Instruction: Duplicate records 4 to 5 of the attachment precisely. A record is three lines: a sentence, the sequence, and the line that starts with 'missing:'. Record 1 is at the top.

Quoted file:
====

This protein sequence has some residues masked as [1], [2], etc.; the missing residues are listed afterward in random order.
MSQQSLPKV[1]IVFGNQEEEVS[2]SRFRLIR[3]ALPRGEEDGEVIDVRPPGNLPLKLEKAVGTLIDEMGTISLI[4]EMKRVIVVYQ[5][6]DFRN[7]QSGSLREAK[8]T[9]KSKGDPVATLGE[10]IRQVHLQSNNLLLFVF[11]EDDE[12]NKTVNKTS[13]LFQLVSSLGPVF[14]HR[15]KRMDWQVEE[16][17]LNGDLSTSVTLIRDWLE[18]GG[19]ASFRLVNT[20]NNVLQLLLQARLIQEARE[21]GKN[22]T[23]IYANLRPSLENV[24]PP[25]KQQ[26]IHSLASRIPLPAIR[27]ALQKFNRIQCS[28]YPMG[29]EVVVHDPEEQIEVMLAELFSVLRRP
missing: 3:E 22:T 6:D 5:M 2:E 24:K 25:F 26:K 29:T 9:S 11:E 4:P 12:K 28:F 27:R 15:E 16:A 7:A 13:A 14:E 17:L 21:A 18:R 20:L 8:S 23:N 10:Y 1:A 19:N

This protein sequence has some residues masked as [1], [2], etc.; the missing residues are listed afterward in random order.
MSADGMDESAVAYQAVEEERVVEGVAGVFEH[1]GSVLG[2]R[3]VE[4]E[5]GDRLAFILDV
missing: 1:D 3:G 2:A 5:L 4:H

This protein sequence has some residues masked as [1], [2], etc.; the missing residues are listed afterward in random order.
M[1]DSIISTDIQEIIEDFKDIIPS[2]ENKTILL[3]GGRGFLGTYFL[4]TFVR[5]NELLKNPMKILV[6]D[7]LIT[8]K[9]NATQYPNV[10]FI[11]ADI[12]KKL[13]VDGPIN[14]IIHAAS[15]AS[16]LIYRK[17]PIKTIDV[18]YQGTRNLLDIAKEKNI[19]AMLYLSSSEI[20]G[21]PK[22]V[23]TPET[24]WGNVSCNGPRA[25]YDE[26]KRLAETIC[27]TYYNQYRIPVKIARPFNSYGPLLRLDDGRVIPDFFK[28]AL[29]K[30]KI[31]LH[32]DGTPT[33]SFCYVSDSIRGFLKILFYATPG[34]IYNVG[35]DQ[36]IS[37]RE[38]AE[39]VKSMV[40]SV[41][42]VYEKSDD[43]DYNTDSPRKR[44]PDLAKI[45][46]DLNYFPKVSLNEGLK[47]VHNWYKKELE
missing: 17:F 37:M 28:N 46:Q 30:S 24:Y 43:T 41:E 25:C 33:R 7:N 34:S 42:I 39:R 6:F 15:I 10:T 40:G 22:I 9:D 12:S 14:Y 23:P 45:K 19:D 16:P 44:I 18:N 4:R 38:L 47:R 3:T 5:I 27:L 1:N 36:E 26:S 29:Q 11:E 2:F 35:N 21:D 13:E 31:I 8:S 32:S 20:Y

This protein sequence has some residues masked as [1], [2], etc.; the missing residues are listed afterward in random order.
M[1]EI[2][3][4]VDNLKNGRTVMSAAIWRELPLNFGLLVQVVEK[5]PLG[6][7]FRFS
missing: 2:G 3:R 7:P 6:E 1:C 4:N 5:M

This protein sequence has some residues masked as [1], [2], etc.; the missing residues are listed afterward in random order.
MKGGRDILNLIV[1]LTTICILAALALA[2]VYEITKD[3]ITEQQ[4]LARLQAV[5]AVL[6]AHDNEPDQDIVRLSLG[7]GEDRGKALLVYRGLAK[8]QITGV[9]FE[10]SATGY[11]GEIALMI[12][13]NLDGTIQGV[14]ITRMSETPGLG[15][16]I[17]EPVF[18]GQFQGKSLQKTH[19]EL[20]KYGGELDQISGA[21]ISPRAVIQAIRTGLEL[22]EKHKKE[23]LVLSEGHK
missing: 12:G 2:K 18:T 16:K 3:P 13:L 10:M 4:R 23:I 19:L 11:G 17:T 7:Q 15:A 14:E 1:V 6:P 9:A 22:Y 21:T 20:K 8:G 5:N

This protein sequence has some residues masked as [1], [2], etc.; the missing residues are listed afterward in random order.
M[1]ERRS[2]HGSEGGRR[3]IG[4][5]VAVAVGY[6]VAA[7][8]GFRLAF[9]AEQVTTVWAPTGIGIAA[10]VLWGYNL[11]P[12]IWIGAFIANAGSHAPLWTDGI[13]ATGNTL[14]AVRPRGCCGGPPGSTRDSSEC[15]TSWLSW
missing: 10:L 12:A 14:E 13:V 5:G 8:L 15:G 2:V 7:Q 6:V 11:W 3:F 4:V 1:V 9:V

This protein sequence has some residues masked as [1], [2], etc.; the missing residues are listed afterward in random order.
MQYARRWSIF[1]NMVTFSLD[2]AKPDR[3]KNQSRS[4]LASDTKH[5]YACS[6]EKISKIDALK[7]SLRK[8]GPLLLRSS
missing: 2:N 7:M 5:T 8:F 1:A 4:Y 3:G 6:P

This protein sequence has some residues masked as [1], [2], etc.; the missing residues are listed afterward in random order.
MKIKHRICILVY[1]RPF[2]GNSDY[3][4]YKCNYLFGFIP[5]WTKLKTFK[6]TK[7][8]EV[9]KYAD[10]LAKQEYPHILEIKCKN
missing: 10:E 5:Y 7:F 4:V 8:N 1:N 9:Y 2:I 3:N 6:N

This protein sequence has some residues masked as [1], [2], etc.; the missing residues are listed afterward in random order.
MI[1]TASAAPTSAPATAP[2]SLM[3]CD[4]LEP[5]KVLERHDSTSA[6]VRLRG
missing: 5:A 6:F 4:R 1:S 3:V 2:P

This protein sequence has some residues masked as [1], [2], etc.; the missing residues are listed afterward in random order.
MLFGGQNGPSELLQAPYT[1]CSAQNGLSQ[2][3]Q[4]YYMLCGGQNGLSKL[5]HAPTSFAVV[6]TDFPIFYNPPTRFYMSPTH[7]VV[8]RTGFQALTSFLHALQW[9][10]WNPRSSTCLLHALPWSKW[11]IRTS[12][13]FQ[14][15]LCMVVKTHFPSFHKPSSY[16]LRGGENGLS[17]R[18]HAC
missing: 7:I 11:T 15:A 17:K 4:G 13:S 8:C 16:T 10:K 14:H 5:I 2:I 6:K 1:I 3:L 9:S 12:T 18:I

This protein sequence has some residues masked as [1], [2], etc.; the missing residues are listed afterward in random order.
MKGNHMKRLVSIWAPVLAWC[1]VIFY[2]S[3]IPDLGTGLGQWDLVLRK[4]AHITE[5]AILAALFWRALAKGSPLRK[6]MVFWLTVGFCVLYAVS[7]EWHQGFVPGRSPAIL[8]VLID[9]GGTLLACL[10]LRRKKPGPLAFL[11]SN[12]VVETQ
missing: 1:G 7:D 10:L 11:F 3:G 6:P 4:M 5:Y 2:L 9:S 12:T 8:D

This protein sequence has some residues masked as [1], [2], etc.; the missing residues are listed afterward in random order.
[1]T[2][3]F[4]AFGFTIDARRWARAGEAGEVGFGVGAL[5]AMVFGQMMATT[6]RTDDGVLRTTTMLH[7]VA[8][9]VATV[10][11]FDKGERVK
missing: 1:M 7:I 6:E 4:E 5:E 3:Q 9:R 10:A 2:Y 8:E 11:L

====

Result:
This protein sequence has some residues masked as [1], [2], etc.; the missing residues are listed afterward in random order.
M[1]EI[2][3][4]VDNLKNGRTVMSAAIWRELPLNFGLLVQVVEK[5]PLG[6][7]FRFS
missing: 2:G 3:R 7:P 6:E 1:C 4:N 5:M

This protein sequence has some residues masked as [1], [2], etc.; the missing residues are listed afterward in random order.
MKGGRDILNLIV[1]LTTICILAALALA[2]VYEITKD[3]ITEQQ[4]LARLQAV[5]AVL[6]AHDNEPDQDIVRLSLG[7]GEDRGKALLVYRGLAK[8]QITGV[9]FE[10]SATGY[11]GEIALMI[12][13]NLDGTIQGV[14]ITRMSETPGLG[15][16]I[17]EPVF[18]GQFQGKSLQKTH[19]EL[20]KYGGELDQISGA[21]ISPRAVIQAIRTGLEL[22]EKHKKE[23]LVLSEGHK
missing: 12:G 2:K 18:T 16:K 3:P 13:L 10:M 4:R 23:I 19:L 11:G 17:T 7:Q 15:A 14:E 1:V 6:P 9:A 22:Y 21:T 20:K 8:G 5:N